India’s Small Arms Inventory: Requires Upgradation and Standardization

By Ritika Behal

The existing inventory of Small Arms clearly reflects our inability to develop an indigenous next generation of small arms successor of all variants. Rather than depending on Govt agencies in design and development and production, we need to adapt PPP model with our Small Arms manufacturing Factories for current technology, standardization and to cater for the alarming deficiencies.

The current Indian inventory of Small Arms (SA) is estimated approximately 5-6 million; approximately 1.6 million for Defence, 1.3 million for Paramilitary and 1.5 – 2 million for Police Forces, mostly vintage design.

At present, the generic holding pattern of serviceable Small Arms by the Armed Forces comprises of handguns, assault and sniper rifles and machine guns as depicted in the Figure.

Since independence, the Indian Armed and Paramilitary Forces have been juggling with a host of Small Arms.

The assortment of weapons is due to focus on importing rather than indigenous development, staggered purchase cycles and decentralized purchase. Certain mix of weapons is also necessitated by the operational requirements of the weapons.

Thus, the need of the hour is to focus on building these Small Arms in the country itself.

Given the market size of the small arms in the coming years, it definitely provides a lucrative opportunity for the Indian industry to tap upon.

Further, estimations depicts that the total projected requirements for Small Arms for the next 15 years is likely to be around 2 million pieces and estimated to be worth USD 10-12 Billion.

Understandably, the Small Arms have a life of approx. 20 years. And, taking the overall requirement of in hand SAs for the Military and Paramilitary Forces to be approx. 3.0 million, we need a production capability of approximately 1.5 Lakhs per year for the replacement cycle to ensure that our Forces are always equipped with latest technology SAs.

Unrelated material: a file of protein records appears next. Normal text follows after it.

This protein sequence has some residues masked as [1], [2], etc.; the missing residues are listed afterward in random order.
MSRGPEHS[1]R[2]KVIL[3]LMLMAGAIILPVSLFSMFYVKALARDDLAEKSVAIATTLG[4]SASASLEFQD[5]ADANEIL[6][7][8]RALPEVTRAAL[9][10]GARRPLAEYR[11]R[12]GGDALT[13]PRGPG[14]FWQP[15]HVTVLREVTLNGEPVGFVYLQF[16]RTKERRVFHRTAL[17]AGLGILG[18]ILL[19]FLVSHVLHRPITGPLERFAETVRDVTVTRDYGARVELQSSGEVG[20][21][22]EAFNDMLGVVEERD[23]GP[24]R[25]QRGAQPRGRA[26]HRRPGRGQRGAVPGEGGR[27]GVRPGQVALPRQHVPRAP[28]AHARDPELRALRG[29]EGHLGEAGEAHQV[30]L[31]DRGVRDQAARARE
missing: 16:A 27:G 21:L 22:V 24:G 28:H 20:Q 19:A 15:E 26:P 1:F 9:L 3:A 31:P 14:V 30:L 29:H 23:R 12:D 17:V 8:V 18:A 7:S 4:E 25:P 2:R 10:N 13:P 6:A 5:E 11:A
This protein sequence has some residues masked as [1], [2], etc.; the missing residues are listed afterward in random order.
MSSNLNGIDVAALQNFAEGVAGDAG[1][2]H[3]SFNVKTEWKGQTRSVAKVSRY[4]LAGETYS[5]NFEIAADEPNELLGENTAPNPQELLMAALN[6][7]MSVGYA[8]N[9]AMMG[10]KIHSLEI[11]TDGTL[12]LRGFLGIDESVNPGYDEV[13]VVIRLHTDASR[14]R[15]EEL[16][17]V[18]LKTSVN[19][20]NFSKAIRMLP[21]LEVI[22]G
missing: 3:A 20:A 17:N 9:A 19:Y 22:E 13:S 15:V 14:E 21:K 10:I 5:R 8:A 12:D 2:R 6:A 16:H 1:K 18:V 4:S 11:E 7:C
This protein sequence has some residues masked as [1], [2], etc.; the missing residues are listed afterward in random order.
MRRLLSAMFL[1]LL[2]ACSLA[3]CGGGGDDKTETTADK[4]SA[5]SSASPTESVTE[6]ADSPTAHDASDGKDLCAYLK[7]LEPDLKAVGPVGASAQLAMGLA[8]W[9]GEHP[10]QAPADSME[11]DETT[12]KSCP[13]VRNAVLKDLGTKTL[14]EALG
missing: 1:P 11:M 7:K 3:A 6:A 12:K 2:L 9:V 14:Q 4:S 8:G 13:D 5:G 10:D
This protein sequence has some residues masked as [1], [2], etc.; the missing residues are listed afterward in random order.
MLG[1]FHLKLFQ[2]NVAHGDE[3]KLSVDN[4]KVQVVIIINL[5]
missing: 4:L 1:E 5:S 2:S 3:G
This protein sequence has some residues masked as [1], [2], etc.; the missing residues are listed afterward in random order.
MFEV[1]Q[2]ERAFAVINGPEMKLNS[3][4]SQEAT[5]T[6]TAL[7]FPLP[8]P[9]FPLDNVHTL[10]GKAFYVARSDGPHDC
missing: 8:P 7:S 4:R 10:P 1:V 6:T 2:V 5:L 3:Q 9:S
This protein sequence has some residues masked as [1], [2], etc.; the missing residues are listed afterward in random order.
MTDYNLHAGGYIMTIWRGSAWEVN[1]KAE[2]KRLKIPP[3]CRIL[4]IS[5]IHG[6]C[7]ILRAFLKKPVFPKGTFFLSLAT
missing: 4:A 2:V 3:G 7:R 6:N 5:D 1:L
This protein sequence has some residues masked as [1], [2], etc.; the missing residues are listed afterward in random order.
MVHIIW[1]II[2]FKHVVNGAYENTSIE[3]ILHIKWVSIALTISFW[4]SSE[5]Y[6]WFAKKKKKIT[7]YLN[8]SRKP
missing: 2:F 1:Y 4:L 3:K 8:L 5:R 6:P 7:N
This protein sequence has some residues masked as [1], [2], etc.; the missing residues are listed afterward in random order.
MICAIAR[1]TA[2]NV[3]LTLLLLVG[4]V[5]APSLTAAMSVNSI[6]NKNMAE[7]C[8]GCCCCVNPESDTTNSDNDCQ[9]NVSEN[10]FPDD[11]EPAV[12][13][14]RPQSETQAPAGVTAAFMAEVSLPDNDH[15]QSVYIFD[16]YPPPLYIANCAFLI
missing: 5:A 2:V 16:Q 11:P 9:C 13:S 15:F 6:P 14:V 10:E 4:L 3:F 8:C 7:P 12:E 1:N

With an annual production capacity of approximately 0.90-1.0 Lakhs Small Arms of all types, the Ordnance Factories are unable to meet even the annual replacement requirement of the military, not counting the other civil requirements including Police Forces.

Estimations depicts that the total projected requirements for Small Arms for the next 15 years is likely to be around 2 million pieces and estimated to be worth USD 10-12 Billion.

Imports leading to non-standardization of Small Arms Inventory

The Indian Defence Service’s the basic weapons inventory of Small Arms is hybrid and of vintage design.

Over the years, small arms in the Indian Armed Forces have been procured from multiple countries including of Russia, USA, Israel, and Germany, amongst others.

This in turn has resulted into a mixed inventory in terms of design. 

Similarly, the weapons are of different caliber, for example there are assault rifles of caliber 5.56 x 45mm, 7.62 x 39mm and 7.62 x 51mm.

Rather, it would not be wrong to say that the present holding is heterogeneous with over 40-42 different types of Small Arms as shown in the below given Table.

Source: Data Compiled by thedefencespace DS from Various Open Sources

Moreover, majority of these have been imported through fast-track procurements owing to the absence of own design and development capability, to meet the current and urgent requirements of the Armed Forces.

These imports not only burden the country as being a costly affair but also as seen have resulted a mixed inventory in terms of design, thereby putting enormous pressure on logistics and continuous imports.

Majority of the small arms have been imported which not only have burdened the country as being a costly affair but also as seen have resulted a mixed inventory in terms of design, thereby putting enormous pressure on logistics and continuous imports.

Issues and Concerns with Current Small Arms Inventory

At present, the main concern in Small Arms segment is on five counts: Vintage Design, Design Capability, Production Capability, Quality & Cost and Heterogeneous/Hybrid Inventory which needs to be addressed immediately, if India is looking out to become self-reliant coupled with having substantial and state-of-the art small arms inventory.

Some of these issues and concerns are discussed in subsequent paragraphs.